After a baseline study, curriculum development, and teacher training, the final piece of the Life Skills in Schools pilot program is FINALLY complete—providing resource toolkits! I have to say, this was probably the most rewarding part of the pilot for me because you have never seen a kid happier than one who loves football (soccer), and their school just received a football for the first time!
Resource provision is not generally a strategy that we like to use at TFFT because of the costs and the lack of sustainability. However, resource provision is critical at times. If you think of an American classroom and the number of resources that are available to students, it is amazing. And I’m not just talking about things like Smart boards and laptops…things like chalk, jump ropes, and scissors are supplies that many schools in Tanzania run short on. So, for the sake of our pilot, we provided schools with a few basic things to conduct the activities in the curriculum teaching guide. For me, it looked like a challenge from “Amazing Race” (God bless our phenomenal driver, Deo!) to find random things at hardware stores that could be repurposed for resources in the guide. (Full Circle also focuses on sharpening problem solving skills)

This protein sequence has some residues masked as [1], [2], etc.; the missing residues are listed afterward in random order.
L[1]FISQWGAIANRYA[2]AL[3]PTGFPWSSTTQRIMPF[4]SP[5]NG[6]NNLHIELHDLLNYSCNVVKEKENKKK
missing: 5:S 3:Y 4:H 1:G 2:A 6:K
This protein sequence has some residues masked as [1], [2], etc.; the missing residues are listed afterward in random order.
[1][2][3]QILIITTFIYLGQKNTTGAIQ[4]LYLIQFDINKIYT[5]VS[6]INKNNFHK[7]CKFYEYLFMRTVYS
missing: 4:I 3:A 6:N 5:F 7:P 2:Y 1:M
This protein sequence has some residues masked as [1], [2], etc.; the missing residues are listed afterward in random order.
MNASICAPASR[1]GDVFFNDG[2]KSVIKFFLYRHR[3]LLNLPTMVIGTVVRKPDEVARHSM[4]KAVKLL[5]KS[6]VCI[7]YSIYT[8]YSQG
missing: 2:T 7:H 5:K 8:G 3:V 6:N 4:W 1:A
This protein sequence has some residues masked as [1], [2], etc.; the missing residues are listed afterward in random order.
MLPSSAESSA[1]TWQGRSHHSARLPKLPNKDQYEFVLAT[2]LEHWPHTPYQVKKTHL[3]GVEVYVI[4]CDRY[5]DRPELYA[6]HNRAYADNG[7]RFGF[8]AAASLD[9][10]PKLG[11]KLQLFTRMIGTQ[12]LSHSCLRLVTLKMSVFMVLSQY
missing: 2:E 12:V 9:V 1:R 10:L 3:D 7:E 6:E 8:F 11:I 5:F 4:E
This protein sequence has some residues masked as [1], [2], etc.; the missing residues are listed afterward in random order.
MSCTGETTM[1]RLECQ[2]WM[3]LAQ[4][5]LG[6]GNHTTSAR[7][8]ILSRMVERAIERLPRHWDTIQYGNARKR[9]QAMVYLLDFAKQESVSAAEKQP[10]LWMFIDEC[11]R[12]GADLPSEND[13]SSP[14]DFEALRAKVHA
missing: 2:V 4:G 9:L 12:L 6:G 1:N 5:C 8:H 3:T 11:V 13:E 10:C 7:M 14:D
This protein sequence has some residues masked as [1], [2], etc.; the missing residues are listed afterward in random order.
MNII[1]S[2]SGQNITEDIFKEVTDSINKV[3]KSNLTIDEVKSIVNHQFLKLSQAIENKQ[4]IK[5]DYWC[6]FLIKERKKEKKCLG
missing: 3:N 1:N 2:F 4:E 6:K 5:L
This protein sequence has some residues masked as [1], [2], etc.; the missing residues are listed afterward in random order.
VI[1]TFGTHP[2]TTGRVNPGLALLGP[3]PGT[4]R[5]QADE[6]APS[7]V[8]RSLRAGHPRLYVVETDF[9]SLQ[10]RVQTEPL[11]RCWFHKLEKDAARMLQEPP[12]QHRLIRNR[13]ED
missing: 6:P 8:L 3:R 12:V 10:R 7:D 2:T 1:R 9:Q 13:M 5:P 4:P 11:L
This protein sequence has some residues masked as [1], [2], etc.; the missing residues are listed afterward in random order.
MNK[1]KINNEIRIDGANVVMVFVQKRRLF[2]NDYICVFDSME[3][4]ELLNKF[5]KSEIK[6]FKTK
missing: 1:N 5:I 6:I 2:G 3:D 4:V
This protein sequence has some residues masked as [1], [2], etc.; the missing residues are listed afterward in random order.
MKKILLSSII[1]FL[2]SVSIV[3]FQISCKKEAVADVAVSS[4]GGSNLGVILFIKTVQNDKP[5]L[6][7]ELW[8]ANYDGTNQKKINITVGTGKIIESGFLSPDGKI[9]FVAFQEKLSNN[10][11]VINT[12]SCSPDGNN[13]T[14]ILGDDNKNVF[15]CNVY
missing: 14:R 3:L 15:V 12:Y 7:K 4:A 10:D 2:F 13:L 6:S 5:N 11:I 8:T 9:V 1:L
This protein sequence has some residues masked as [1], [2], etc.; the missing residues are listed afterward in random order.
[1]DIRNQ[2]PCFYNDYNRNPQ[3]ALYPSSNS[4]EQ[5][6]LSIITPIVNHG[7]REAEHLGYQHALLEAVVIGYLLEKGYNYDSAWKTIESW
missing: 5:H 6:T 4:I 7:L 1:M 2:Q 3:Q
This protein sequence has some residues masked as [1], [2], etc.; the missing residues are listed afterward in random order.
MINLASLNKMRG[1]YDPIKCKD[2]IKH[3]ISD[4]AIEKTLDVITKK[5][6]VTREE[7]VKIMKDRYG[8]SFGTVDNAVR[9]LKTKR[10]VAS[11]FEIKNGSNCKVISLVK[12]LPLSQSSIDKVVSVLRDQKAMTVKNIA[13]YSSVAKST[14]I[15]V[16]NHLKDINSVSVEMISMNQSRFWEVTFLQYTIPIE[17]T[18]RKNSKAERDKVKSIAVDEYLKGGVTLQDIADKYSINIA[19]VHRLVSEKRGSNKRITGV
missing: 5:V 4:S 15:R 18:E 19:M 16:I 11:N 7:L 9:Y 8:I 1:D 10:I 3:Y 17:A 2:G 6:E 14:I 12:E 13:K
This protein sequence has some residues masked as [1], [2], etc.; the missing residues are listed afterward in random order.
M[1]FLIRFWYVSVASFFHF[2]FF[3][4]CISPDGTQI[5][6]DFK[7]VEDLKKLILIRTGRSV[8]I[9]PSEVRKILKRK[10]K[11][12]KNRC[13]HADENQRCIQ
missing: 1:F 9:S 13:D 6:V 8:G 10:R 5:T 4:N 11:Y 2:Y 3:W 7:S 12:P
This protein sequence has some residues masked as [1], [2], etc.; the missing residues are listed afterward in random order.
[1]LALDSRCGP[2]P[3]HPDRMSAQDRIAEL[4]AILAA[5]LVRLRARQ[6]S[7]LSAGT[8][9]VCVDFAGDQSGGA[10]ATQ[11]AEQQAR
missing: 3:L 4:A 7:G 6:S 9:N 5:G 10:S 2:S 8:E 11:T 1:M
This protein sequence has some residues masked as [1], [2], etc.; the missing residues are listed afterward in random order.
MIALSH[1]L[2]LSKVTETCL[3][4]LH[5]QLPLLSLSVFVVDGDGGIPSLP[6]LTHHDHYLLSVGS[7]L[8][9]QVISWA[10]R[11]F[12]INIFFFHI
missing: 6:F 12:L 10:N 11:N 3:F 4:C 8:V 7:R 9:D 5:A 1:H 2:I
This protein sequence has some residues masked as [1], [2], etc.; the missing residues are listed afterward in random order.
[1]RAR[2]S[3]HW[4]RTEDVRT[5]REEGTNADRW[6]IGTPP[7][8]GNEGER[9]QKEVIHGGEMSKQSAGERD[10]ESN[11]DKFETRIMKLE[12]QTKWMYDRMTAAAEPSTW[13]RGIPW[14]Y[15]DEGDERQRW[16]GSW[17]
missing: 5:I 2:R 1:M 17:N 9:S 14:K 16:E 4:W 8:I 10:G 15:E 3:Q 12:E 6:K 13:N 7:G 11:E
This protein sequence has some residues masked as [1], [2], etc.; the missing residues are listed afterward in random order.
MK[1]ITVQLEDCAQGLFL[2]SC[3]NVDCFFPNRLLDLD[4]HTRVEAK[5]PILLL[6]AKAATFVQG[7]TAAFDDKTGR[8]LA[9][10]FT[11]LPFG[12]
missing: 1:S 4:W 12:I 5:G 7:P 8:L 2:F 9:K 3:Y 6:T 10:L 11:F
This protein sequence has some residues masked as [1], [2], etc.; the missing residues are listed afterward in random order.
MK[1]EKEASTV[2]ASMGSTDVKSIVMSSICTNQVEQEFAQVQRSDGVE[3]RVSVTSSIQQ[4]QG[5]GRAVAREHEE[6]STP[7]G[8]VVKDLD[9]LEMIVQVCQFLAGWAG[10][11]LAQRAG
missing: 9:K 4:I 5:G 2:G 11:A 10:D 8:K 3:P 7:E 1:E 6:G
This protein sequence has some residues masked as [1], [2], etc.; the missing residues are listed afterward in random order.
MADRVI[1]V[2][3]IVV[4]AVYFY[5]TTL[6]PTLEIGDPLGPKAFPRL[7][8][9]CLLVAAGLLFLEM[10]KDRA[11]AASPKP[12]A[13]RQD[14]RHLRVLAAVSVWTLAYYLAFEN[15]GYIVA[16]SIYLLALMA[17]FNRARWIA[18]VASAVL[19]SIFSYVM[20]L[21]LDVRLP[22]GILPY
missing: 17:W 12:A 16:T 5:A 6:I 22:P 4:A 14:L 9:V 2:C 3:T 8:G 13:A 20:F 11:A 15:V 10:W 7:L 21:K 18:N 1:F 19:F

After many delays, interns, and trips to the hardware shop, we finally created the Full Circle toolkit! And the reward of seeing teachers’ and students’ excitement of receiving teaching and playing resources was worth it all! So Deo and I spent 3 days driving all over the Meru area delivering the much-anticipated toolkits! I have to admit—I loved it. The beautiful Tanzanian landscape is a great reminder as to why you spent last night turning kitchen sponges into playing dice! Note to self – next time don’t do this during rainy season!
As I said, resource provision is not a long-term strategy for TFFT, but it helps us work towards the larger picture. For the Life Skills pilot, this picture is a student leaving primary school with the skills to problem solve, make healthy decisions, care for themselves and their families, relate well with others, be creative, and set goals. We want to see teachers who are engaged with their students and use activities to teach in and out of the classroom. We want to see schools that prioritize the very critical “other” education that students should receive in school. If we can contribute towards achieving this in these 10 schools, and later, across Tanzania…I will be a very happy person!
I think it’s safe to say they really appreciated the toolkits…
REALLY appreciated them!